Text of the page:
Stenosis is characterised by leg pain or symptoms of neurological or vascular compromise in one or both legs related to prolonged standing and/or walking. Symptoms are usually relieved quite quickly when the patient sits down.
Stenosis occurs when there is a functional decrease in cross-sectional area within either one or more lumbar spine foraminal spaces or centrally within the spinal canal itself. This decrease in cross-sectional area compresses the neurovascular bundles that are contained within these spaces. The size of the space is usually decreased by a space occupying lesion such as a posterior central disc bulge, a postero-lateral disc bulge (the foramen is compromised), arthritic facet joints with large osteophytes protruding into the foramen, a spondylolisthesis, or the neurovascular bundle can functionally be irritated by an increase in chemical inflammation and the resulting increase in local pressure can block mobility within the small spaces.
Why does standing and walking cause the most problems?
The symptoms are aggravated by standing and walking activities as these movements functionally close down of the foramen (of most commonly the L5S1 segment), which in turn compresses the structures that pass through the foramen. Walking and standing also extends the lower lumbar spine which increases central compression if there is a central canal stenosis present.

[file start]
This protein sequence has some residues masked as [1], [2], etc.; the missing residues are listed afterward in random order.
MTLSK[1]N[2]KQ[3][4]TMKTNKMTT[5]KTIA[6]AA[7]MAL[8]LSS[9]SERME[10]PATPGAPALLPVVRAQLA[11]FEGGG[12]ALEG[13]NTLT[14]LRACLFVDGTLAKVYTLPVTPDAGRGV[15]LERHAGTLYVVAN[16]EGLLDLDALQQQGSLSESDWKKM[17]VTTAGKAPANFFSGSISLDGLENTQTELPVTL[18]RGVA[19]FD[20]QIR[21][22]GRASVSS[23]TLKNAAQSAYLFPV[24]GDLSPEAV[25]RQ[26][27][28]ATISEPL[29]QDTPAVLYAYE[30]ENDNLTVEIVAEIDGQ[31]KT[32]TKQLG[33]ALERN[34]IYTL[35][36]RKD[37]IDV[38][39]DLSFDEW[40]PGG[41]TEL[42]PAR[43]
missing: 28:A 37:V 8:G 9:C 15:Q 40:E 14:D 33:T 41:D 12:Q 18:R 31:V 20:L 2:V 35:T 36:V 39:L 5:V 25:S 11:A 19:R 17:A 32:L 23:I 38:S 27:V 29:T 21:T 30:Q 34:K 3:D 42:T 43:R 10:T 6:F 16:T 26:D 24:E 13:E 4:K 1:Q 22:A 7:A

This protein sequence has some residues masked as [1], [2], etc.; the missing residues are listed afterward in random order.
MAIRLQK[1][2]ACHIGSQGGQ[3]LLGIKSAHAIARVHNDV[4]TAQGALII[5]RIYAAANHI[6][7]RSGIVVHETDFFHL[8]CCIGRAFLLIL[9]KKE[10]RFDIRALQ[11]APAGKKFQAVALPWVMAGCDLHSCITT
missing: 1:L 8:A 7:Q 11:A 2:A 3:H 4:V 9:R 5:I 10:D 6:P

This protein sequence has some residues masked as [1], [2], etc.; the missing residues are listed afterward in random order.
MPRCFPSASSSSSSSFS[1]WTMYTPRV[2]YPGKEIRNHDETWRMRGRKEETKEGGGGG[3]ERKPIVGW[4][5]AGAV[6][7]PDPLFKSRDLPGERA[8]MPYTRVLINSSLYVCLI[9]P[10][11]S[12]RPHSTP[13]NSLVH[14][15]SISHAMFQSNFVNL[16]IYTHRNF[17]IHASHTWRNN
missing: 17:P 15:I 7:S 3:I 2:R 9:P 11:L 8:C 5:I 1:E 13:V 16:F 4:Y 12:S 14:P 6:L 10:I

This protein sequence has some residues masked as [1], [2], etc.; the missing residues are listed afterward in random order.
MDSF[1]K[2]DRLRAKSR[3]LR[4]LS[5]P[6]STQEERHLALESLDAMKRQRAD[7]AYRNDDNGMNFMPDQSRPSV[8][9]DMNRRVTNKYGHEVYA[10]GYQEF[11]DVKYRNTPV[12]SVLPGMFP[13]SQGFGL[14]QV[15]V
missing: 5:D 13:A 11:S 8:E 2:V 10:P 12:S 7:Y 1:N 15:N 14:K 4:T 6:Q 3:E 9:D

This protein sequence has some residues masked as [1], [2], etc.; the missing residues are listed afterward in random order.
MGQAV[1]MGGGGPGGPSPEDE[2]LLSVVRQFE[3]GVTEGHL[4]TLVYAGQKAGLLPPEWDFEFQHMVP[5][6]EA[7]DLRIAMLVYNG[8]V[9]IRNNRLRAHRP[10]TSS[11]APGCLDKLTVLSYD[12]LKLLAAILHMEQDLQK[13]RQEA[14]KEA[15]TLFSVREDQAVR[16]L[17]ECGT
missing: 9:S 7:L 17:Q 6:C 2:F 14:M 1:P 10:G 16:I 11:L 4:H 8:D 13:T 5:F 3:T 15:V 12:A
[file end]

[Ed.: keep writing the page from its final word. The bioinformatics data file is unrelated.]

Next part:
Physiotherapy treatment can be highly effective to relieve the symptoms of stenosis and can include lumbar rotation mobilisations (to open the foramen), straight leg raise stretches (to stretch the affected tissues), hydrotherapy for mobility and fitness, and a home exercise program to maintain flexibility and movement and improve muscle strength and control. Patient education is also essential to assist in the recovery of function. If the patient can learn to self manage the condition and decrease the potential for aggravation, there is a much greater chance of conservative management being all that is required.